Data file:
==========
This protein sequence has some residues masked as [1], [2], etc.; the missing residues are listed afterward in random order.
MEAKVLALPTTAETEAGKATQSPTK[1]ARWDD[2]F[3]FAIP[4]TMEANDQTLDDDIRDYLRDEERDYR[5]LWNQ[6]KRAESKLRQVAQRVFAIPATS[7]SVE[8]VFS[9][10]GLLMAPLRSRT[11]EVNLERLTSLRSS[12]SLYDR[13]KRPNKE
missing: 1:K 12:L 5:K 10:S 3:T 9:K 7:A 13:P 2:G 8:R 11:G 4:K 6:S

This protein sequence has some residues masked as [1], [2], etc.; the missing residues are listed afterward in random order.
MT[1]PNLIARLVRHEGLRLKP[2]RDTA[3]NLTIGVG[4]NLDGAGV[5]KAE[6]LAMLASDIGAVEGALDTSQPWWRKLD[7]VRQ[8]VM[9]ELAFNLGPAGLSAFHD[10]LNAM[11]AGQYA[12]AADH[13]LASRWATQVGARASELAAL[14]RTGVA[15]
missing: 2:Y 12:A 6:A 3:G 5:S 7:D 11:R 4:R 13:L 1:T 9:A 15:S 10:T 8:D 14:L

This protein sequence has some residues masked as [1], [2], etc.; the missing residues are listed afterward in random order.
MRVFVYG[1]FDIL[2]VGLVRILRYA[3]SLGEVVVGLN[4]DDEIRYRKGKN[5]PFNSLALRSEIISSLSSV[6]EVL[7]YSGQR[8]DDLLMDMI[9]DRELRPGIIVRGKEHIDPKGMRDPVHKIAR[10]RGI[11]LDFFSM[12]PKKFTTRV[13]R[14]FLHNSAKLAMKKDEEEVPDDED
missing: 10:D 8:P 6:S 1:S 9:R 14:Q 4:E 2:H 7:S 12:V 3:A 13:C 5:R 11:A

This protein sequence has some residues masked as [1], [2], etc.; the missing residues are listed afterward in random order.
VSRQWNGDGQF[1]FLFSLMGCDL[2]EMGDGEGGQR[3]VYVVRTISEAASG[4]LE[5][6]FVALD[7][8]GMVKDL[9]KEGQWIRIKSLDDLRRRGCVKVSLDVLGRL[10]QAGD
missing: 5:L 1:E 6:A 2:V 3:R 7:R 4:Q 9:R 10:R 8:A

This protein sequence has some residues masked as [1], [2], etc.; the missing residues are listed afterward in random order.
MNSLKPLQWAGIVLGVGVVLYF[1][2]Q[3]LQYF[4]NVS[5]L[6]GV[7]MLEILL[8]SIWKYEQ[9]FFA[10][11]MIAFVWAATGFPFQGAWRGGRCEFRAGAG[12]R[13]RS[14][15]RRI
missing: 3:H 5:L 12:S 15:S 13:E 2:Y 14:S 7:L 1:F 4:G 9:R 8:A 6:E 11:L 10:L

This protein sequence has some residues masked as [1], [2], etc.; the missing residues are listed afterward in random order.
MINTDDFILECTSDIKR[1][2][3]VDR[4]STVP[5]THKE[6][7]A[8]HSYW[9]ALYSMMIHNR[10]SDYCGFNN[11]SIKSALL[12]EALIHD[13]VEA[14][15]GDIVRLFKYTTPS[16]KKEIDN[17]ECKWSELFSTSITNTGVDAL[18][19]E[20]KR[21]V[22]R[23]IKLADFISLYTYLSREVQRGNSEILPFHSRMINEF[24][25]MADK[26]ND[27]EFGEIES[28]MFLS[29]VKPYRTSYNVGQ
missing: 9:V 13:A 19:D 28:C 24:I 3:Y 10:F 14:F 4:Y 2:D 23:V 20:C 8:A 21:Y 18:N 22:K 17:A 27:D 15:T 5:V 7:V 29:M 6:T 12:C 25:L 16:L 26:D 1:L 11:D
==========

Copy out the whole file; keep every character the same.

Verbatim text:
This protein sequence has some residues masked as [1], [2], etc.; the missing residues are listed afterward in random order.
MEAKVLALPTTAETEAGKATQSPTK[1]ARWDD[2]F[3]FAIP[4]TMEANDQTLDDDIRDYLRDEERDYR[5]LWNQ[6]KRAESKLRQVAQRVFAIPATS[7]SVE[8]VFS[9][10]GLLMAPLRSRT[11]EVNLERLTSLRSS[12]SLYDR[13]KRPNKE
missing: 1:K 12:L 5:K 10:S 3:T 9:K 7:A 13:P 2:G 8:R 11:G 4:K 6:S

This protein sequence has some residues masked as [1], [2], etc.; the missing residues are listed afterward in random order.
MT[1]PNLIARLVRHEGLRLKP[2]RDTA[3]NLTIGVG[4]NLDGAGV[5]KAE[6]LAMLASDIGAVEGALDTSQPWWRKLD[7]VRQ[8]VM[9]ELAFNLGPAGLSAFHD[10]LNAM[11]AGQYA[12]AADH[13]LASRWATQVGARASELAAL[14]RTGVA[15]
missing: 2:Y 12:A 6:A 3:G 5:S 7:D 11:R 4:R 13:L 1:T 9:A 15:S 10:T 8:D 14:L

This protein sequence has some residues masked as [1], [2], etc.; the missing residues are listed afterward in random order.
MRVFVYG[1]FDIL[2]VGLVRILRYA[3]SLGEVVVGLN[4]DDEIRYRKGKN[5]PFNSLALRSEIISSLSSV[6]EVL[7]YSGQR[8]DDLLMDMI[9]DRELRPGIIVRGKEHIDPKGMRDPVHKIAR[10]RGI[11]LDFFSM[12]PKKFTTRV[13]R[14]FLHNSAKLAMKKDEEEVPDDED
missing: 10:D 8:P 6:S 1:S 9:R 14:Q 4:E 2:H 7:S 12:V 3:A 13:C 5:R 11:A

This protein sequence has some residues masked as [1], [2], etc.; the missing residues are listed afterward in random order.
VSRQWNGDGQF[1]FLFSLMGCDL[2]EMGDGEGGQR[3]VYVVRTISEAASG[4]LE[5][6]FVALD[7][8]GMVKDL[9]KEGQWIRIKSLDDLRRRGCVKVSLDVLGRL[10]QAGD
missing: 5:L 1:E 6:A 2:V 3:R 7:R 4:Q 9:R 10:R 8:A

This protein sequence has some residues masked as [1], [2], etc.; the missing residues are listed afterward in random order.
MNSLKPLQWAGIVLGVGVVLYF[1][2]Q[3]LQYF[4]NVS[5]L[6]GV[7]MLEILL[8]SIWKYEQ[9]FFA[10][11]MIAFVWAATGFPFQGAWRGGRCEFRAGAG[12]R[13]RS[14][15]RRI
missing: 3:H 5:L 12:S 15:S 13:E 2:Y 14:S 7:L 1:F 4:G 9:R 8:A 6:E 11:L 10:L

This protein sequence has some residues masked as [1], [2], etc.; the missing residues are listed afterward in random order.
MINTDDFILECTSDIKR[1][2][3]VDR[4]STVP[5]THKE[6][7]A[8]HSYW[9]ALYSMMIHNR[10]SDYCGFNN[11]SIKSALL[12]EALIHD[13]VEA[14][15]GDIVRLFKYTTPS[16]KKEIDN[17]ECKWSELFSTSITNTGVDAL[18][19]E[20]KR[21]V[22]R[23]IKLADFISLYTYLSREVQRGNSEILPFHSRMINEF[24][25]MADK[26]ND[27]EFGEIES[28]MFLS[29]VKPYRTSYNVGQ
missing: 9:V 13:A 19:D 28:C 24:I 3:Y 10:F 14:F 4:Y 2:D 23:V 20:C 8:A 21:Y 18:N 22:K 17:A 27:D 15:T 5:V 7:V 29:M 6:T 12:C 25:L 16:L 26:D 1:L 11:D